It’s Queerer Than You Thought
While suffrage leaders publicly pushed conventional images of womanhood they thought would appeal to the public, the suffrage movement included a range of genders and sexualities beyond cisgender heterosexual. “For many suffragists, scholars have found, the freedom to choose whom and how they loved was tied deeply to the idea of voting rights.”
- Maya Salam, New York Times
Dress Reform. In the mid-1800s, women were expected to wear long heavy skirts over layers of petticoats stiffened with straw or horsehair. And if that wasn’t torture enough, underneath was a rigid whalebone corset.
Around 1850, bloomers—long, baggy pants based on Turkish pantaloons—emerged as a healthful and comfortable alternative. Bloomers freed women not only from physical constrictions but also from gender constrictions, which (surprise!) was seen as scandalous and an affront to male authority. Suffragists Elizabeth Cady Stanton, Lucy Stone, and Susan B. Anthony were among those who adopted the new “freedom dress.” Some, like Dr. Mary Edwards Walker, pushed the norms further by developing a mannish appearance.
Anti-suffragists already viewed suffragists as abnormal for wanting equal rights, and they pointed to gender-nonconforming suffragists as evidence of deviance. They feared women would assume male privileges as well as their clothes, and reject the responsibilities of marriage, family, and the home.
Boston Marriages. Long-term romantic relationships between women became known as “Boston marriages,” and they abounded throughout the suffrage movement. Carrie Chapman Catt, a president of the National American Woman Suffrage Association (NAWSA), moved in with Mary Garrett Hay, a prominent suffragist in New York, after the death of Catt’s second husband. Catt asked to be buried alongside Hay (instead of either of her husbands).
Women’s suffrage leader (and Rachel Maddow look-alike) Anna Howard Shaw wore her dark hair short and combed straight back when young but became more gender conforming in her later years for fear she would hurt the cause. Shaw had a 30-year committed relationship with Lucy Anthony, Susan B. Anthony’s niece.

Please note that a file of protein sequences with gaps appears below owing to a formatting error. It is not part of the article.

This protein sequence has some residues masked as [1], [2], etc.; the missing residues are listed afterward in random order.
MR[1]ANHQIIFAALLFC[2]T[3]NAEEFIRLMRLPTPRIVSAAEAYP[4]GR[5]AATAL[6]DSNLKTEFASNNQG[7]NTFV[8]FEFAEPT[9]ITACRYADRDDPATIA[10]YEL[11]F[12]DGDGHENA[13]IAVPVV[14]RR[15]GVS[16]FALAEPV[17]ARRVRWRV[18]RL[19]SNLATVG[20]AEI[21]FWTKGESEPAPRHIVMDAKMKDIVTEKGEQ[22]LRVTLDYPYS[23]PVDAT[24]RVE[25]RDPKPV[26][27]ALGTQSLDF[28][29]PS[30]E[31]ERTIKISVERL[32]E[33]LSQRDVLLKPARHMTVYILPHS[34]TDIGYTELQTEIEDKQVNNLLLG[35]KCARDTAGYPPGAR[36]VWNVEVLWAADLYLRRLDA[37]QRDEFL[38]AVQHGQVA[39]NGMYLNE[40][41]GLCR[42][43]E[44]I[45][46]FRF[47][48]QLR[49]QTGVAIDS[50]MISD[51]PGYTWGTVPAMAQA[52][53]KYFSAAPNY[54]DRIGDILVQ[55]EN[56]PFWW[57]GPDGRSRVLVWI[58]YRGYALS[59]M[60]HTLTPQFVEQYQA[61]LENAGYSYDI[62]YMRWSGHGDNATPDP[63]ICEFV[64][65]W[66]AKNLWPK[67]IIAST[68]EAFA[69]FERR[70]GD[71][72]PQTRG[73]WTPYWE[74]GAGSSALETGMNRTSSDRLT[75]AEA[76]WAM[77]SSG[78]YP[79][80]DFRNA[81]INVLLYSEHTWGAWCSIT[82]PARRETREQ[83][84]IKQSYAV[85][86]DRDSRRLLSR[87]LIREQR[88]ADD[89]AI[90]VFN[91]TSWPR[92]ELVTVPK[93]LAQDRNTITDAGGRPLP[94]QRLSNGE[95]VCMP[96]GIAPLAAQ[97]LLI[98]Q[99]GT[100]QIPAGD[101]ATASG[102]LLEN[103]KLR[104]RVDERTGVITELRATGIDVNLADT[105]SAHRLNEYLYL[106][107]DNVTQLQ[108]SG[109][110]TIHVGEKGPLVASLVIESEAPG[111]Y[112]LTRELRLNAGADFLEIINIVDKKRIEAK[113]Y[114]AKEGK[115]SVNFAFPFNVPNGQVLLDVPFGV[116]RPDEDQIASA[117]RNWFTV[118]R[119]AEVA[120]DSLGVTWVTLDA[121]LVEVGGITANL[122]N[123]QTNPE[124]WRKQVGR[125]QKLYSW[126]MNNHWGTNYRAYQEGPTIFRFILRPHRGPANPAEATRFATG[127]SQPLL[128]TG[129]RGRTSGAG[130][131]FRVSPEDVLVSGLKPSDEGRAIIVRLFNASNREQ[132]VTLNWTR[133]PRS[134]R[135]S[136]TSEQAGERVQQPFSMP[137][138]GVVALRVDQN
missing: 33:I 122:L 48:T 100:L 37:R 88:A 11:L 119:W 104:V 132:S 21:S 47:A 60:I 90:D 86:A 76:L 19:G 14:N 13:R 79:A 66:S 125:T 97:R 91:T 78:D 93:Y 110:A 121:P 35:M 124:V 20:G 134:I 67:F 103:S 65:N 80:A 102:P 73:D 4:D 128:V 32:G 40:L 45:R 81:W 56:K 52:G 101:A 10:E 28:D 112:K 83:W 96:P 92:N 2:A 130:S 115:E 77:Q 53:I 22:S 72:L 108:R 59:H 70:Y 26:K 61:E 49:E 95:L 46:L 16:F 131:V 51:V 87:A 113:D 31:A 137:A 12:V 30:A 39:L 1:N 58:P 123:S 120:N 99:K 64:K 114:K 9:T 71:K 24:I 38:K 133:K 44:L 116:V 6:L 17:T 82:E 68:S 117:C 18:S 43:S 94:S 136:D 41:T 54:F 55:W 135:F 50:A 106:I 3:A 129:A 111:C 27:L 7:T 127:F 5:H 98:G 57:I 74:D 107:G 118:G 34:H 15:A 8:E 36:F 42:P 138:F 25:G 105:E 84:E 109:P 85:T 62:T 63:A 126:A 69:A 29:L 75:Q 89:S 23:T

Susan B. Anthony wrote romantic letters to the suffragist Anna Elizabeth Dickinson and had a long relationship with Emily Gross. In 1911, NAWSA members elected Jane Addams as first vice president and Sophonisba Breckinridge as second vice president to serve with Anna Howard Shaw, who was NAWSA’s president from 1904 to 1915. Although none of these women publicly claimed a lesbian identity, for the next year women who loved other women held the top three positions in the nation’s largest suffrage organization.
Black Suffragists. Suffrage organizations focused on white women and ignored the concerns of Black suffragists, Indigenous women, and women of color. Efforts to segregate the suffrage movement were intentional and stemmed from fear of angering southern suffragists and the desire to promote a white, feminine, gender-conforming image that would reduce public anxiety. Even women’s rights pioneer Elizabeth Cady Stanton emphasized racial, class, and ethnic differences.
Black suffragists formed their own organizations and mobilized through existing Black women’s clubs. The First National Conference of Colored Women in America met in July 1895 in response to a published letter that attacked the sexual morality of Black women. At the conference, their resolutions defended the femininity and heterosexual domesticity of Black womanhood. But despite feeling the need to project a “virtuous” cis-heterosexuality, according to African American writer and a suffrage field organizer Alice Dunbar-Nelson, there was “a thriving lesbian and bisexual subculture among Black suffragists and clubwomen.” Dunbar-Nelson presented herself as a heterosexual married woman, but privately had queer romantic relationships and domestic arrangements.
Beyond Suffrage. The involvement of women leading nontraditional lives led to a push for rights beyond suffrage. As a single, self-supporting woman, Sophonisba Breckinridge understood that many women could not rely on men for financial security. Thus, while she promoted equal voting rights, she also championed financial support for single mothers and maximum hour and minimum wage legislation for women workers.
The women’s suffrage movement involved more than the elite, white, upper-class suffragists we learned about in school. It was a complex political and social movement that included women in non-heteronormative relationships who challenged gender and sexual norms and worked to give women not only the right to vote but also the freedom to live outside society’s rigid expectations.
Nancy Sakaduski is an award-winning writer and editor who owns Cat & Mouse Press in Lewes, Delaware.
Photo: Anna Howard Shaw, 1875. Archives and Special Collections, Stockwell-Mudd Library, Albion College, Albion, Michigan.